“The numbers don’t matter,” he said. “It matters what you test for.”

Mastriano, at one point, claimed that when he visited the site with his staff, their upper respiratory tracts burned and they developed rashes. Residents have told him about various health problems stemming from the wreck, he said.

The committee also heard briefly from railroad accident investigator Robert Comer, who said the railcars that carried the toxic chemicals did not belong to Norfolk Southern but to private companies. He speculated as to whether the railroad had checked those cars for problems before it added them to the train.

A bearing that caught fire is being blamed preliminarily for the derailment. Previously, the National Transportation Safety Board said the train continued running with an overheated bearing for 20 miles before it derailed, despite warning indicators.

Comer said poor track conditions with old, wooden railroad ties could also have played a role in the accident.

Shaw promised to help the residents and clean up the area affected by the derailment.

“I am determined to make this right,” said Shaw. “Norfolk Southern is determined to clean the site safely. We’ll get the job done and help these communities thrive.”

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Counterpoint: The War on Woke Is a Scam on Middle America

For an alternate viewpoint, see: Point: To Be Woke Is to Be MAGA

Buckle up, team: I’m a White man from the Midwest with a story to tell about wokeness.

I live in an Ohio railroad town. Locals hear trains calling through the night, wait them out at crossings, and photograph them trundling along the river past the old mill downtown. But as our neighbors two counties over in East Palestine know, those cars don’t just carry freight or Old World charm — they also bring danger.

While we refreshed local EPA reports in the days after the Norfolk Southern derailment, I wondered who’d get blamed for it. There was no shortage of options.

Norfolk Southern skimped on maintenance, overstretched its workers, and used the profits to hike its stock price.

Ohio’s governor and the local congressman accepted thousands from the company while the statehouse dutifully killed a bipartisan rail safety bill the company lobbied against. Former president Donald Trump, who showed up after the crash to promote his bottled water brand, had killed an Obama-era regulation to prevent accidents like these.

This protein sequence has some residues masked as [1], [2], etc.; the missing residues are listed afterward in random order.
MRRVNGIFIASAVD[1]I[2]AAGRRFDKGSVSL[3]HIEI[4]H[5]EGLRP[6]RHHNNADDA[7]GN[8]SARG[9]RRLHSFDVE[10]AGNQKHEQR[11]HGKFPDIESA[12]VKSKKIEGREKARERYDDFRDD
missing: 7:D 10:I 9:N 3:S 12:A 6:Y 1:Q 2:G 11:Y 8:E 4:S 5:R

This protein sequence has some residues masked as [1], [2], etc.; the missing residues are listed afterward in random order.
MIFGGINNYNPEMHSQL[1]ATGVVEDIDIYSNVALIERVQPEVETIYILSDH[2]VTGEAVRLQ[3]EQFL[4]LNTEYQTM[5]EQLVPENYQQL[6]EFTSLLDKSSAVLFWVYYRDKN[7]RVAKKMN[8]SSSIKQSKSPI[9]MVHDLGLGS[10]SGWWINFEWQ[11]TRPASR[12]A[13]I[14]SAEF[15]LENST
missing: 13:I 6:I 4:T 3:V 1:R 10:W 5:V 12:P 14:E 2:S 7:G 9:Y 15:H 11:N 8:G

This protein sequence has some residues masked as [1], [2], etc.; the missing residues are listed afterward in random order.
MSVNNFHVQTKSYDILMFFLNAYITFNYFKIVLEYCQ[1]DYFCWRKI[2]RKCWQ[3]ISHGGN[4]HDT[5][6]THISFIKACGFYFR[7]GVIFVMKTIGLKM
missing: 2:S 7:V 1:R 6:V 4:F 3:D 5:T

But on the MAGA circuit, none of these were to blame.

Instead, as the Ohio Capital Journal’s Marilou Johanek put it, we got “opportunists exploiting East Palestine’s suffering population with politics and race-baiting.” In this telling, it wasn’t corporate or government corruption that caused the suffering in East Palestine. It was “wokeness.”

Fox host Tucker Carlson proclaimed that East Palestine was affected because it “is overwhelmingly White, and it’s politically conservative.” As writer Greg Sargent summarized, Carlson alleged the administration would have cared more “if the accident had happened in Philadelphia or Detroit — wink, wink.”

“If this train derailment happened in downtown Atlanta in the densely populated Black neighborhoods,” agreed far-right activist Charlie Kirk, “this would be the number-one news story.” The millionaire talk show host insisted that our leaders “hate working-class Whites,” and, in fact, there’s a whole “crusade against White people.”

Fox talking head Jesse Waters played a similar note, asking this about Michael Regan, President Biden’s Black EPA administrator: “Is this his idea of fighting environmental racism? Spilling toxic chemicals on poor White people in Ohio?

Donald Trump Jr., for his part, denigrated Treasury Secretary Pete Buttigieg as “the gay guy.”

This is the “war on woke” sham in a nutshell.

Well-heeled politicians and millionaire MAGA media figures tell poor Whites to blame Black people, LGBTQ people, and vague liberal ideas for troubles any sensible person would blame on a greedy corporation and the bought-off politicians — from the GOP-run Ohio statehouse on up to the White House — who enabled it.

Even while lambasting President Biden, they had little to say about his bad decision to snub the railroad unions, perhaps because most Republicans — many flush with railroad cash — supported that, too. The only beneficiaries are the bad actors who poisoned the poor Ohio community these pundits claim to represent from their perches in New York or Washington.

They play the same game all over.

Right-wing politicians rail against “woke corporations” only to collect corporate campaign cashpush corporate tax cuts, and oppose minimum wage hikes, sick leave, and union organizing. They ban books about race and viciously attack LGBTQ kids to protect education while systematically underfunding schools.

A self-described “anti-woke budget” drafted by former Trump officials would cut the “woke” Environmental Protection Agency by 30 percent. What a gift to East Palestine, where the EPA is doing emergency cleanup operations.

This hateful, fact-free rhetoric is doing incredible damage.

It spreads cruel and dangerous anti-LGBTQ laws. It’s gutting classroom libraries. It’s led to absurd conspiracy theories, an emboldened and violent White supremacist fringe, and the January 6 coup attempt. It divides urban and rural communities of every race and color who might otherwise work together against influential people who do them wrong.

In court, a lawyer for Governor Ron DeSantis of Florida recently defined “woke” as the “general belief in systemic injustices in the country.” Ask yourself: Why would a powerful politician want to banish that belief?

Instead, the MAGA bargain for Middle America goes something like this: If we hurt other people worse, is it OK if we hurt you, too?

Sorry, but I guess this White Ohioan would rather be woke.